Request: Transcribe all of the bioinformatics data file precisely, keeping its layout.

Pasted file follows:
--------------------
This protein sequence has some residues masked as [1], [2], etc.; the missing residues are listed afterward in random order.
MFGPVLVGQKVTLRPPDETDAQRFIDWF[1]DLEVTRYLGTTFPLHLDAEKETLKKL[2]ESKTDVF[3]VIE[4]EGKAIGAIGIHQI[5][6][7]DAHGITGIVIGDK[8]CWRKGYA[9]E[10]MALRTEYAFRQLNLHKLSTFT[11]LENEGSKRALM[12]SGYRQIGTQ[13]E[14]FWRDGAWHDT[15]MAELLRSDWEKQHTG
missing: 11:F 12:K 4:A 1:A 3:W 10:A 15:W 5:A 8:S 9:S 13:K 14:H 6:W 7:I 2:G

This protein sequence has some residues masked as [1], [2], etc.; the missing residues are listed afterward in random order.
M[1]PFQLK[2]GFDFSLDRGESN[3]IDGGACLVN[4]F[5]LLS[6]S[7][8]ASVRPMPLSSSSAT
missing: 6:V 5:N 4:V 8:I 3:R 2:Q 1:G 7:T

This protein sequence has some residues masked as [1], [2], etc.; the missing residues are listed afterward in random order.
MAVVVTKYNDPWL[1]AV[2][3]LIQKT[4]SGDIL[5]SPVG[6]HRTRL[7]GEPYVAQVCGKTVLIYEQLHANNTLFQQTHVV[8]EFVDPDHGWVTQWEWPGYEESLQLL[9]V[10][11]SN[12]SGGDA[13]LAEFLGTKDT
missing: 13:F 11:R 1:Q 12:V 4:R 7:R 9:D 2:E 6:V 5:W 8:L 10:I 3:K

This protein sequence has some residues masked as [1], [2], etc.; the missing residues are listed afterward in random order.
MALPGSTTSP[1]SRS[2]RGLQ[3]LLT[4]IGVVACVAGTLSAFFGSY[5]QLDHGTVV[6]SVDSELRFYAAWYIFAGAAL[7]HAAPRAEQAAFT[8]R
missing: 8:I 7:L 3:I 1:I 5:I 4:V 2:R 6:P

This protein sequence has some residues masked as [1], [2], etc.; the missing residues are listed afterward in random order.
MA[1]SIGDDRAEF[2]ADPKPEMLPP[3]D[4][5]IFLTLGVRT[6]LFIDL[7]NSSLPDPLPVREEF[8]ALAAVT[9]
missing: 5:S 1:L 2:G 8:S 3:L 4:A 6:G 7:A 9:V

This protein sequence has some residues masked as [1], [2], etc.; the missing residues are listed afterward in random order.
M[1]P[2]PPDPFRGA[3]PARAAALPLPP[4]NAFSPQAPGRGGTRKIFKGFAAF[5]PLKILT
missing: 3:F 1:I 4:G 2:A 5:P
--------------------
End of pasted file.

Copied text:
This protein sequence has some residues masked as [1], [2], etc.; the missing residues are listed afterward in random order.
MFGPVLVGQKVTLRPPDETDAQRFIDWF[1]DLEVTRYLGTTFPLHLDAEKETLKKL[2]ESKTDVF[3]VIE[4]EGKAIGAIGIHQI[5][6][7]DAHGITGIVIGDK[8]CWRKGYA[9]E[10]MALRTEYAFRQLNLHKLSTFT[11]LENEGSKRALM[12]SGYRQIGTQ[13]E[14]FWRDGAWHDT[15]MAELLRSDWEKQHTG
missing: 11:F 12:K 4:A 1:A 3:W 10:A 15:W 5:A 8:S 9:S 13:K 14:H 6:W 7:I 2:G

This protein sequence has some residues masked as [1], [2], etc.; the missing residues are listed afterward in random order.
M[1]PFQLK[2]GFDFSLDRGESN[3]IDGGACLVN[4]F[5]LLS[6]S[7][8]ASVRPMPLSSSSAT
missing: 6:V 5:N 4:V 8:I 3:R 2:Q 1:G 7:T

This protein sequence has some residues masked as [1], [2], etc.; the missing residues are listed afterward in random order.
MAVVVTKYNDPWL[1]AV[2][3]LIQKT[4]SGDIL[5]SPVG[6]HRTRL[7]GEPYVAQVCGKTVLIYEQLHANNTLFQQTHVV[8]EFVDPDHGWVTQWEWPGYEESLQLL[9]V[10][11]SN[12]SGGDA[13]LAEFLGTKDT
missing: 13:F 11:R 1:Q 12:V 4:R 7:R 9:D 2:E 6:V 5:W 8:L 10:I 3:K

This protein sequence has some residues masked as [1], [2], etc.; the missing residues are listed afterward in random order.
MALPGSTTSP[1]SRS[2]RGLQ[3]LLT[4]IGVVACVAGTLSAFFGSY[5]QLDHGTVV[6]SVDSELRFYAAWYIFAGAAL[7]HAAPRAEQAAFT[8]R
missing: 8:I 7:L 3:I 1:I 5:I 4:V 2:R 6:P

This protein sequence has some residues masked as [1], [2], etc.; the missing residues are listed afterward in random order.
MA[1]SIGDDRAEF[2]ADPKPEMLPP[3]D[4][5]IFLTLGVRT[6]LFIDL[7]NSSLPDPLPVREEF[8]ALAAVT[9]
missing: 5:S 1:L 2:G 8:S 3:L 4:A 6:G 7:A 9:V

This protein sequence has some residues masked as [1], [2], etc.; the missing residues are listed afterward in random order.
M[1]P[2]PPDPFRGA[3]PARAAALPLPP[4]NAFSPQAPGRGGTRKIFKGFAAF[5]PLKILT
missing: 3:F 1:I 4:G 2:A 5:P